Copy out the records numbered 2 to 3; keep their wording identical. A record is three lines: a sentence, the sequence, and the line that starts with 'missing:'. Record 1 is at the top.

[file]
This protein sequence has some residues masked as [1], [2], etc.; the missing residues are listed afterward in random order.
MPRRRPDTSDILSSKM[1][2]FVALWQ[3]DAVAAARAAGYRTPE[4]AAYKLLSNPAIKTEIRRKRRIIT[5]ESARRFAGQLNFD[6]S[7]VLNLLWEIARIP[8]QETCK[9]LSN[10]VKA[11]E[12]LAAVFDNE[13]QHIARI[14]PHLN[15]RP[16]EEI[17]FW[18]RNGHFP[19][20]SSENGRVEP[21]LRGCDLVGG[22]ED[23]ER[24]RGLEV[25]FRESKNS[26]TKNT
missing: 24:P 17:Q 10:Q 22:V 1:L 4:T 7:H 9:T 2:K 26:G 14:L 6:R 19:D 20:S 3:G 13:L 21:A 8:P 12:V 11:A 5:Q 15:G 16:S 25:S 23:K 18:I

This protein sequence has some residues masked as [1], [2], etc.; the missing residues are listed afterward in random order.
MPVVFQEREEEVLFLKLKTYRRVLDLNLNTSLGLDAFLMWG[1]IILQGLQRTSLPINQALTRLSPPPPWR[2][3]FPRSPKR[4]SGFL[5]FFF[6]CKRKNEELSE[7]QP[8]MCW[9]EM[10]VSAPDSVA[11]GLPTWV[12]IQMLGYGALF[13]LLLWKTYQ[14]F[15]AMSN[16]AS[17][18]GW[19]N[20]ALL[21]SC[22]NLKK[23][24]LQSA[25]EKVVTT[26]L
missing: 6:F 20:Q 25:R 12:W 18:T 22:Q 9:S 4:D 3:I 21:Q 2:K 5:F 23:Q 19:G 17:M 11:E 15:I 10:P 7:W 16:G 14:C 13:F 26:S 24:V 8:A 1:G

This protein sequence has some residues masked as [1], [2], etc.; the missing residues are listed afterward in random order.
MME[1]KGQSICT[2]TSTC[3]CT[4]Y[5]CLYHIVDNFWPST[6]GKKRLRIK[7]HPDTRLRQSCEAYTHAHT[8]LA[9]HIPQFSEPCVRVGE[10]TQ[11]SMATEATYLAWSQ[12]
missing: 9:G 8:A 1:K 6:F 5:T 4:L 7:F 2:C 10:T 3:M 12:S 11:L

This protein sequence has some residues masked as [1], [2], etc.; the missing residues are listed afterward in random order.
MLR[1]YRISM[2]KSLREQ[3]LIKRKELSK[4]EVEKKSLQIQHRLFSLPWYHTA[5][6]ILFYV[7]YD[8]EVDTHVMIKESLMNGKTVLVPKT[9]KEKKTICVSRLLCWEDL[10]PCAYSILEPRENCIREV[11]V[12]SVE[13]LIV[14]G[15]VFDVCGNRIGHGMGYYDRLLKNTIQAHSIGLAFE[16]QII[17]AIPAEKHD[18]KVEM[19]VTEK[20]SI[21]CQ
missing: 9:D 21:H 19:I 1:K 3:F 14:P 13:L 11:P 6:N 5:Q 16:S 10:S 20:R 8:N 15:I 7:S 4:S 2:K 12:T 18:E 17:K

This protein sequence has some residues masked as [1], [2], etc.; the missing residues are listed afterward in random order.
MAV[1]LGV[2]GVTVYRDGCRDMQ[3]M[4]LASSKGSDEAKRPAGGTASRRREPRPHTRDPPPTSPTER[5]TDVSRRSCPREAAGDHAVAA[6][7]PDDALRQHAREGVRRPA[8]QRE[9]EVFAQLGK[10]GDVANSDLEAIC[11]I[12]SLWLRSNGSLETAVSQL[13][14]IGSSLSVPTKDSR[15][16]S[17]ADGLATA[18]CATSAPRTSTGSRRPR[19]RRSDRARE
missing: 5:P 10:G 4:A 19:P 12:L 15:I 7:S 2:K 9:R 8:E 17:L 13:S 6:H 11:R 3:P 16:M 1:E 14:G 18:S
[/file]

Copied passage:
This protein sequence has some residues masked as [1], [2], etc.; the missing residues are listed afterward in random order.
MPVVFQEREEEVLFLKLKTYRRVLDLNLNTSLGLDAFLMWG[1]IILQGLQRTSLPINQALTRLSPPPPWR[2][3]FPRSPKR[4]SGFL[5]FFF[6]CKRKNEELSE[7]QP[8]MCW[9]EM[10]VSAPDSVA[11]GLPTWV[12]IQMLGYGALF[13]LLLWKTYQ[14]F[15]AMSN[16]AS[17][18]GW[19]N[20]ALL[21]SC[22]NLKK[23][24]LQSA[25]EKVVTT[26]L
missing: 6:F 20:Q 25:R 12:W 18:T 22:Q 9:S 4:D 3:I 21:Q 2:K 5:F 23:Q 19:G 17:M 11:E 15:I 10:P 7:W 16:G 14:C 13:F 26:S 24:V 8:A 1:G

This protein sequence has some residues masked as [1], [2], etc.; the missing residues are listed afterward in random order.
MME[1]KGQSICT[2]TSTC[3]CT[4]Y[5]CLYHIVDNFWPST[6]GKKRLRIK[7]HPDTRLRQSCEAYTHAHT[8]LA[9]HIPQFSEPCVRVGE[10]TQ[11]SMATEATYLAWSQ[12]
missing: 9:G 8:A 1:K 6:F 5:T 4:L 7:F 2:C 10:T 3:M 12:S 11:L